The International Space Station as seen from the space shuttle Atlantis after it undocked from the outpost in November 2009. Despite an end to the space shuttle program, NASA says scientific work is just getting into full gear on the space station. NASA hide caption

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The Virgin Galactic VSS Enterprise spacecraft is seen before its first public landing during the Spaceport America runway dedication ceremony near Las Cruces, N.M., on Oct. 22. Virgin Galactic is one of a handful of private companies that plan to fly paying customers into space. Mark Ralston/AFP/Getty Images hide caption

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Mighty Mouse? Male Alston's mice use high-frequency songs to entice females. Bret Pasch/University of Florida hide caption

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By juicing up special cardiac stem cells, researchers hope to find a way for human hearts to heal when they're injured by a heart attack. PRNewsFoto/Zygote Media Group, Inc. via AP hide caption

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An artist's depiction of NASA's Spirit rover on the surface of Mars. Spirit became unresponsive in March 2010. NASA announced it had ended attempts to communicate with the rover on May 24, 2011. NASA hide caption

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Jody Banks displays a selaginella plant at her desk at Purdue University. Banks says selaginella represents an important step in the evolution of plants and produces secondary metabolites that could have medical applications. Andy Jessop/The Purdue Exponent hide caption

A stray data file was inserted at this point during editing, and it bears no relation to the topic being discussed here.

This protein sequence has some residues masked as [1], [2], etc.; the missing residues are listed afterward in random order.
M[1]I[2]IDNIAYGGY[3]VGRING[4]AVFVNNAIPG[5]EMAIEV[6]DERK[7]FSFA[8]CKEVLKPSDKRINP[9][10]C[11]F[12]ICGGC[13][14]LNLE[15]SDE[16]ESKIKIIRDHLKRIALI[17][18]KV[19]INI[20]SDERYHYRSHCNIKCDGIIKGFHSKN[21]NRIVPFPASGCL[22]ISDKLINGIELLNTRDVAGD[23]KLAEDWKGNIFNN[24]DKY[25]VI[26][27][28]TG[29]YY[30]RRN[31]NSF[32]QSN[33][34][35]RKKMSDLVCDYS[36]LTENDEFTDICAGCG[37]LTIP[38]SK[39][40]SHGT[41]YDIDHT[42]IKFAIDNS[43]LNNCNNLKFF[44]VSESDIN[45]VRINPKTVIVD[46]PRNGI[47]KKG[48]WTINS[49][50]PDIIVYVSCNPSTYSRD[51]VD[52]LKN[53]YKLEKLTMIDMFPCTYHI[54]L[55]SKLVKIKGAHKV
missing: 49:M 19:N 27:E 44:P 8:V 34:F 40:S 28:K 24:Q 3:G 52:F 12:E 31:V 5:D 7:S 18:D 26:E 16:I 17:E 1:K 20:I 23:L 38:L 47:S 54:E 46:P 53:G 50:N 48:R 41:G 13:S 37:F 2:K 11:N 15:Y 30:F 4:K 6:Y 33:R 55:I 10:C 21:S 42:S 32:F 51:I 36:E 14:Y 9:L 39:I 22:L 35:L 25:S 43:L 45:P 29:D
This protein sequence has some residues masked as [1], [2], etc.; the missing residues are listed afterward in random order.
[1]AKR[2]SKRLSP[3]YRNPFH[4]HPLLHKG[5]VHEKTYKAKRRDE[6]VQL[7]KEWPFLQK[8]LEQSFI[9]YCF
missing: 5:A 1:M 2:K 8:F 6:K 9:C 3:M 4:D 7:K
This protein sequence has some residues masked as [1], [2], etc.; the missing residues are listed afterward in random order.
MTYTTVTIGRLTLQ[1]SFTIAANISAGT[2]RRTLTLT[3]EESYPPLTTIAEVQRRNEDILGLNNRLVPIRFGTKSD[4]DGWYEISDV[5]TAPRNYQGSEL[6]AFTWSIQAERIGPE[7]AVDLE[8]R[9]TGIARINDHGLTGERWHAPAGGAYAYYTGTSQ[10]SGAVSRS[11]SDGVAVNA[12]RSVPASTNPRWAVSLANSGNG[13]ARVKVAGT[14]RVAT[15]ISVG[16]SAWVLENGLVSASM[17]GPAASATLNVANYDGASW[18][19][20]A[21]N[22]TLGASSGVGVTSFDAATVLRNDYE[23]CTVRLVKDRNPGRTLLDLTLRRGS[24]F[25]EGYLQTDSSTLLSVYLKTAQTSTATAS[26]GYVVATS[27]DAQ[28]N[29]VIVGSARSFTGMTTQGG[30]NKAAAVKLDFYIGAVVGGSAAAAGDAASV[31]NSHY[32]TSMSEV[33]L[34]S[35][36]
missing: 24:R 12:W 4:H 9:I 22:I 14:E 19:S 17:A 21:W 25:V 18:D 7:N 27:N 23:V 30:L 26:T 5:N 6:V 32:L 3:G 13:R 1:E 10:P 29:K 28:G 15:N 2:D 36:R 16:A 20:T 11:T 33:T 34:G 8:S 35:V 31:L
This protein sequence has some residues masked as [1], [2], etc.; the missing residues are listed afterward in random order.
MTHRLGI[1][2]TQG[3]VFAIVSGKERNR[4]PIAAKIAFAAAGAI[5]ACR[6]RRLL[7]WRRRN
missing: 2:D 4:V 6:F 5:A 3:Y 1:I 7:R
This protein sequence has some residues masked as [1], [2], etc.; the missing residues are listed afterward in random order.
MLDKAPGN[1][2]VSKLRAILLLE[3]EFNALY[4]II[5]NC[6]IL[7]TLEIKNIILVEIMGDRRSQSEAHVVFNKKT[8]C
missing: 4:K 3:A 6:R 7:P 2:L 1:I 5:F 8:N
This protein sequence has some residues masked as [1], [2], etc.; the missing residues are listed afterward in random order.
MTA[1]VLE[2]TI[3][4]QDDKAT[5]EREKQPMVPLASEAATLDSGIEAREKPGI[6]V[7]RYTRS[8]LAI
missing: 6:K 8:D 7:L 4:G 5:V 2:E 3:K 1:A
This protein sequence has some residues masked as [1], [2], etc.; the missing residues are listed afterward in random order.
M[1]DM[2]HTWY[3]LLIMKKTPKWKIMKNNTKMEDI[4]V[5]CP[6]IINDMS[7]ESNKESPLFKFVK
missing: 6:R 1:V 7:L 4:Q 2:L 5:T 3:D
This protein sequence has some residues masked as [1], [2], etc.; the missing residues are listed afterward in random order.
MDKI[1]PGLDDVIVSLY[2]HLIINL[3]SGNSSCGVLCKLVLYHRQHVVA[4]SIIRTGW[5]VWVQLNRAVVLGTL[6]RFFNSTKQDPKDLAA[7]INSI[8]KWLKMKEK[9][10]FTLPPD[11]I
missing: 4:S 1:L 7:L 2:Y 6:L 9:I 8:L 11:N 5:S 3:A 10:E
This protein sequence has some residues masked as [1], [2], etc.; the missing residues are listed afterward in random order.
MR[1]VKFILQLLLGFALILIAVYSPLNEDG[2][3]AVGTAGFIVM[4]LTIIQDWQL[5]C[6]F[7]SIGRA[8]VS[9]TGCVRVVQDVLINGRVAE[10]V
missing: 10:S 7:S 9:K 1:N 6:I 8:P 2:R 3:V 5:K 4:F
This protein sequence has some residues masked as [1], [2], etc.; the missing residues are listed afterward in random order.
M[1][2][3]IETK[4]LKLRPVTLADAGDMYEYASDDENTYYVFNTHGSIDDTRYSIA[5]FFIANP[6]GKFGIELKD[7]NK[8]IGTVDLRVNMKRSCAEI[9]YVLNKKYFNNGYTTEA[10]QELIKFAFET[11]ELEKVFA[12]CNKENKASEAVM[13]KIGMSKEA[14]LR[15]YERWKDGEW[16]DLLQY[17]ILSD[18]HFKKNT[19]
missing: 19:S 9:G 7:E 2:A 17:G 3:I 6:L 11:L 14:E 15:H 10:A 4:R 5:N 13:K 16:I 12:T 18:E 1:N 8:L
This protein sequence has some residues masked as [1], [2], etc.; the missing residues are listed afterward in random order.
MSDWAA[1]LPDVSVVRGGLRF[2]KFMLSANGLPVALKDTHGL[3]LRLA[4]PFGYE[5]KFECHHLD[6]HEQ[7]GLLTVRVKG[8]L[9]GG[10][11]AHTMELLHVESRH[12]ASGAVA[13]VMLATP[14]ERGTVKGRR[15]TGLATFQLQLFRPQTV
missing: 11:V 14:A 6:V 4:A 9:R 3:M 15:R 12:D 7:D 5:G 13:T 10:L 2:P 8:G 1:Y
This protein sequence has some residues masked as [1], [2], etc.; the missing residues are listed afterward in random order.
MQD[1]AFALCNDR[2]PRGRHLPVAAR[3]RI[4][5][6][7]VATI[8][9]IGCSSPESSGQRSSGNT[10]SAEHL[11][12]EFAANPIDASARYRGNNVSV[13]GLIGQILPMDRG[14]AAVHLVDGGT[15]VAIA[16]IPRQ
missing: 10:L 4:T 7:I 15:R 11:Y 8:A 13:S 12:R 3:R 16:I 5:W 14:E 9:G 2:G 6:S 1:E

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An ash plume rises from the Icelandic volcano Eyjafjallajokull on April 14, 2010. Arni Saeberg hide caption

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Charles Lotter is an operator of Tower Bridge in London and can work all night if a bridge lift is required. Sleep experts say that even people who routinely work night shifts will experience times when they get sleepy in the middle of the night. Peter Macdiarmid/Getty Images hide caption

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In November 1940, just months after its completion, a large section of the Tacoma Narrows Bridge crashed into Puget Sound in Tacoma, Wash. The bridge collapsed under high winds — a failure that shocked engineers at the time. AP hide caption

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Stone artifacts dating back 15,500 years suggest humans may have arrived 2,000 years earlier than previously thought. Courtesy of Michael R. Waters hide caption

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